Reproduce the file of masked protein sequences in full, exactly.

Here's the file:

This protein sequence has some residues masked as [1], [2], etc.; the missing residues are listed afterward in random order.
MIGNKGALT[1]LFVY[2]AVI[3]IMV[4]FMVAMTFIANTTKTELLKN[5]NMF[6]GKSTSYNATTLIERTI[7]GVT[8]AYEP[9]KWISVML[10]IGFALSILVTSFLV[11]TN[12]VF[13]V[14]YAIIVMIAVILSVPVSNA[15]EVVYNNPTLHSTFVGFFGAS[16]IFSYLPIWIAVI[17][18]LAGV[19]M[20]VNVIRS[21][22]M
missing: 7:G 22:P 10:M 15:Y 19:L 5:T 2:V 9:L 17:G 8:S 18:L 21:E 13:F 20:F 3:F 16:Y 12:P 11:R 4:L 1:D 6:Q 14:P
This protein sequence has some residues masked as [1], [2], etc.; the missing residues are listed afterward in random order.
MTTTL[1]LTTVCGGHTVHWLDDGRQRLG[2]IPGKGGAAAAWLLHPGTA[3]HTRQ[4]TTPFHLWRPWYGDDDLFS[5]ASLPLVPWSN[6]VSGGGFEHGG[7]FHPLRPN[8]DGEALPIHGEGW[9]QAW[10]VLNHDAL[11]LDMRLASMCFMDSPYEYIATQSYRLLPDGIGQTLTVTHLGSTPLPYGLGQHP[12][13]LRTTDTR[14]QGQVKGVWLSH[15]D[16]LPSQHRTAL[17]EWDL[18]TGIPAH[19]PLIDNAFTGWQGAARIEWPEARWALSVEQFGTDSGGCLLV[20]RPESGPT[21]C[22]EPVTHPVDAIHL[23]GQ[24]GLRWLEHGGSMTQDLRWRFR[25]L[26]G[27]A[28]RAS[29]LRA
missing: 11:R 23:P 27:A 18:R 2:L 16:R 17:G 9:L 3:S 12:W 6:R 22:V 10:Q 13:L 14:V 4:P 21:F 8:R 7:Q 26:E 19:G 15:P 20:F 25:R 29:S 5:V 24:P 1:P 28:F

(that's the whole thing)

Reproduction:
This protein sequence has some residues masked as [1], [2], etc.; the missing residues are listed afterward in random order.
MIGNKGALT[1]LFVY[2]AVI[3]IMV[4]FMVAMTFIANTTKTELLKN[5]NMF[6]GKSTSYNATTLIERTI[7]GVT[8]AYEP[9]KWISVML[10]IGFALSILVTSFLV[11]TN[12]VF[13]V[14]YAIIVMIAVILSVPVSNA[15]EVVYNNPTLHSTFVGFFGAS[16]IFSYLPIWIAVI[17][18]LAGV[19]M[20]VNVIRS[21][22]M
missing: 7:G 22:P 10:M 15:Y 19:L 5:T 2:V 9:L 17:G 8:S 18:L 21:E 13:F 20:F 3:F 16:Y 12:P 11:R 4:L 1:D 6:Q 14:P
This protein sequence has some residues masked as [1], [2], etc.; the missing residues are listed afterward in random order.
MTTTL[1]LTTVCGGHTVHWLDDGRQRLG[2]IPGKGGAAAAWLLHPGTA[3]HTRQ[4]TTPFHLWRPWYGDDDLFS[5]ASLPLVPWSN[6]VSGGGFEHGG[7]FHPLRPN[8]DGEALPIHGEGW[9]QAW[10]VLNHDAL[11]LDMRLASMCFMDSPYEYIATQSYRLLPDGIGQTLTVTHLGSTPLPYGLGQHP[12][13]LRTTDTR[14]QGQVKGVWLSH[15]D[16]LPSQHRTAL[17]EWDL[18]TGIPAH[19]PLIDNAFTGWQGAARIEWPEARWALSVEQFGTDSGGCLLV[20]RPESGPT[21]C[22]EPVTHPVDAIHL[23]GQ[24]GLRWLEHGGSMTQDLRWRFR[25]L[26]G[27]A[28]RAS[29]LRA
missing: 11:R 23:P 27:A 18:R 2:L 16:R 17:G 9:L 3:S 12:W 6:R 22:V 10:Q 13:L 14:V 4:P 21:F 8:R 7:Q 26:E 19:G 15:P 20:F 25:R 29:S 5:V 24:P 1:P 28:F